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Relationship between performance variables and baseball ability in youth baseball players.

Authors
  • Nakata, Hiroki
  • Nagami, Tomoyuki
  • Higuchi, Takatoshi
  • Sakamoto, Kiwako
  • Kanosue, Kazuyuki
Type
Published Article
Journal
Journal of strength and conditioning research / National Strength & Conditioning Association
Publication Date
Oct 01, 2013
Volume
27
Issue
10
Pages
2887–2897
Identifiers
DOI: 10.1519/JSC.0b013e3182a1f58a
PMID: 23838977
Source
Medline
License
Unknown

Abstract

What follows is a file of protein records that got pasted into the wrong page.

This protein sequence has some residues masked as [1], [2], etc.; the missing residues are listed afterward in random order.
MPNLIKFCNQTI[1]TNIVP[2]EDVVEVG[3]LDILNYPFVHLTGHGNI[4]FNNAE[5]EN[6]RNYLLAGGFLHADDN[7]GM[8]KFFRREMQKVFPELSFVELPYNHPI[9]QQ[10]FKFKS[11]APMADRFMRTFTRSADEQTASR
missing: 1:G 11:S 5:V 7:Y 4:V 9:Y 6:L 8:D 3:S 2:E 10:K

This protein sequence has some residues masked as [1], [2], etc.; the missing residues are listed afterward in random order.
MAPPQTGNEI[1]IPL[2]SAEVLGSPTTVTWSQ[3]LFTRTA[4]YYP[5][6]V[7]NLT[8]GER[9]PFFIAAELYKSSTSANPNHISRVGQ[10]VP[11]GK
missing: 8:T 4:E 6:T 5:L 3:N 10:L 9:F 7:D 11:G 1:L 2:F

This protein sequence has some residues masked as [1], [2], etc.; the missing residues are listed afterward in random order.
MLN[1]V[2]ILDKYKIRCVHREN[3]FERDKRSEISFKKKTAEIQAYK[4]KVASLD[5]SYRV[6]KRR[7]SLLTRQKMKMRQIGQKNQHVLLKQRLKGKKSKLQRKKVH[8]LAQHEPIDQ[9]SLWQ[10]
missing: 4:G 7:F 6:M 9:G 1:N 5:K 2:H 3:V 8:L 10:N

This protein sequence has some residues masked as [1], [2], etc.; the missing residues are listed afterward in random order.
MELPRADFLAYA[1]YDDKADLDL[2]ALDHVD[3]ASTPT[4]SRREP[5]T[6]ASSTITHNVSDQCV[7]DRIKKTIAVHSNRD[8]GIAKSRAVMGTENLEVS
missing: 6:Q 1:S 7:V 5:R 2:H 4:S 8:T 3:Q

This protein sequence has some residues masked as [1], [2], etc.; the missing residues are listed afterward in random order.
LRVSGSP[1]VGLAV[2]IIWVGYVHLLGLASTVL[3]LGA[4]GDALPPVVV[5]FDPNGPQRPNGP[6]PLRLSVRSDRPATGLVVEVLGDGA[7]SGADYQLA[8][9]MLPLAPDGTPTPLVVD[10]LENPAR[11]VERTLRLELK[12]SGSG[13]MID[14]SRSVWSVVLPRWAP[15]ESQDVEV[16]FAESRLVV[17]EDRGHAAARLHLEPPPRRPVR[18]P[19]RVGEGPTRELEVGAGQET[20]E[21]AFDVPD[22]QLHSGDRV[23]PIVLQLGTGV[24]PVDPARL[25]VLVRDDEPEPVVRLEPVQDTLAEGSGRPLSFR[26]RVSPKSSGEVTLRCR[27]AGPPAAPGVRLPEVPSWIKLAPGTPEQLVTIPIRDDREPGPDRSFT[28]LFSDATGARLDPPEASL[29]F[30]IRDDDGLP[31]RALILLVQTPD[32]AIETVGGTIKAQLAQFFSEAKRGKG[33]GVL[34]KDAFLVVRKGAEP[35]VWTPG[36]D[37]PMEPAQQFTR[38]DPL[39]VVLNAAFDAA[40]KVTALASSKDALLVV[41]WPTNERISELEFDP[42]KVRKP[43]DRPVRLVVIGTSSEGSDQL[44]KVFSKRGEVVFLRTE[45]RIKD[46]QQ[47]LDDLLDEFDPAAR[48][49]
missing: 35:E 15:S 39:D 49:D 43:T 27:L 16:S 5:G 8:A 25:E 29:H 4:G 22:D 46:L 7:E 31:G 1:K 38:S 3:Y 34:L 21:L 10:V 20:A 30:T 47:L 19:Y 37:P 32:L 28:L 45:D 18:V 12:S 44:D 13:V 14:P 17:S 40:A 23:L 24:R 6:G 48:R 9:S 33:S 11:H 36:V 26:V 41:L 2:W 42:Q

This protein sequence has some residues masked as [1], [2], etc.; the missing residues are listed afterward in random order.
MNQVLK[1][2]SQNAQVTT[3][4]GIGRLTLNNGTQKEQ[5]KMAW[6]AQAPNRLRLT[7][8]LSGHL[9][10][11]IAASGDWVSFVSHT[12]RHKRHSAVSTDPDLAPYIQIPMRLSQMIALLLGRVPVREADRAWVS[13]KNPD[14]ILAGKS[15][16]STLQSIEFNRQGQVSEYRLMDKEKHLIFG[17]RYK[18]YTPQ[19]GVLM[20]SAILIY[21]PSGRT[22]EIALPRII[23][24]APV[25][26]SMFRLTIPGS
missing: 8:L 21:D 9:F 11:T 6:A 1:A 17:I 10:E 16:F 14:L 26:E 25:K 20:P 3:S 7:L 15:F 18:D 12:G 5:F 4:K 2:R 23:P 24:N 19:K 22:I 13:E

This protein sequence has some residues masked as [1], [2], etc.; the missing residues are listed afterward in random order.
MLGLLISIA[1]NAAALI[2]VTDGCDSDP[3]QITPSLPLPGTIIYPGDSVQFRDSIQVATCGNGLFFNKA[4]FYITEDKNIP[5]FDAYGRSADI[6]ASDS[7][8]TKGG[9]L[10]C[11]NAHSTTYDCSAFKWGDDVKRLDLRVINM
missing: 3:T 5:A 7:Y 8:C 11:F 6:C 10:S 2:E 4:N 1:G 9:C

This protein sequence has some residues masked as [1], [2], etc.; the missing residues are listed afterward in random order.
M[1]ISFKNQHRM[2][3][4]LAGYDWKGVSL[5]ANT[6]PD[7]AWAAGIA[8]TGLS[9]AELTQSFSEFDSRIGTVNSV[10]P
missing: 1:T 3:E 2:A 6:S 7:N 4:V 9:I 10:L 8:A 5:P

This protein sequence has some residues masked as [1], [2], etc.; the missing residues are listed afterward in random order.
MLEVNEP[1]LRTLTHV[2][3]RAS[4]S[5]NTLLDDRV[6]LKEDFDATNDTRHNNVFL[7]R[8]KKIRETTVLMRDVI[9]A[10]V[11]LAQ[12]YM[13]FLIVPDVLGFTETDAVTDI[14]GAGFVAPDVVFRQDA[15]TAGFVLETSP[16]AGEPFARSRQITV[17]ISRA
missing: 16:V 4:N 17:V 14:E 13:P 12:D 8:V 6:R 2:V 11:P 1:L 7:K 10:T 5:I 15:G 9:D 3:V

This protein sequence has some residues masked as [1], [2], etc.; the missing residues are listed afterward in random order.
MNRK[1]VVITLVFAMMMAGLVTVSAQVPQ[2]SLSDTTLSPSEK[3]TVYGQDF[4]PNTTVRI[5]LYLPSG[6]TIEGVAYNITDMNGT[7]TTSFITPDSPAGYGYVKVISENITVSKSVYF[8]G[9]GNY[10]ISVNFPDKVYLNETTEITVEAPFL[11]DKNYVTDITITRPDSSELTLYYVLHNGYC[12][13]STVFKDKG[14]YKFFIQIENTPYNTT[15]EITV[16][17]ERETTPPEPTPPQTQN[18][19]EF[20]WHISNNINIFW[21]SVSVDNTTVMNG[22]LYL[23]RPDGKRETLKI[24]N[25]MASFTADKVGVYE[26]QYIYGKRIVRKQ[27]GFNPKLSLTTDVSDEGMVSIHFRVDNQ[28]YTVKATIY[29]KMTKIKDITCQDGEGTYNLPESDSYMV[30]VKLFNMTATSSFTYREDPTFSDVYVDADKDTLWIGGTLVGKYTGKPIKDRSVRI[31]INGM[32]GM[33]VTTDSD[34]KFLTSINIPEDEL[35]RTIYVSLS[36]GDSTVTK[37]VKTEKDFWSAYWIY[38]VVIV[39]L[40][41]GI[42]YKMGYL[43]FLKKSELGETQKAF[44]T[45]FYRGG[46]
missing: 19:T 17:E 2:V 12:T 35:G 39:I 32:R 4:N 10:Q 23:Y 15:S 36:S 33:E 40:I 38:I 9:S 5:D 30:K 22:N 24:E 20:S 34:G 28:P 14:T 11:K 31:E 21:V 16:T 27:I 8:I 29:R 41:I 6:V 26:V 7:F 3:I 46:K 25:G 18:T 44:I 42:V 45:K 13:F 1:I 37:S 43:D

The present study investigated the relationship of performance variables and anthropometric measurements on baseball ability in 164 youth baseball players (age: 6.4-15.7 years). To evaluate their baseball performance, ball speeds in pitching and batting were recorded and kinetic energies of the pitched and hit balls were calculated. To record anthropometric and physical fitness characteristics, height and weight were measured and a battery of physical fitness tests covering standing long jump, side steps, sit-ups, 10-m sprint, trunk flexion, back strength, and grip strengths of both hands were conducted. The results of a multiple regression analysis revealed several significant predictors: age, body mass index (BMI), standing long jump, 10-m sprint, and grip strength for pitched ball kinetic energy and age, BMI, standing long jump, and back strength for hit ball kinetic energy. This study provides scientific evidence that relates certain specific physical performance tests and body characteristics with high achievement in the actual performance of pitching and batting. Youth players, their parents, coaches, and trainers would benefit by addressing these characteristics when planning training programs to improve the baseball performance of youth players.

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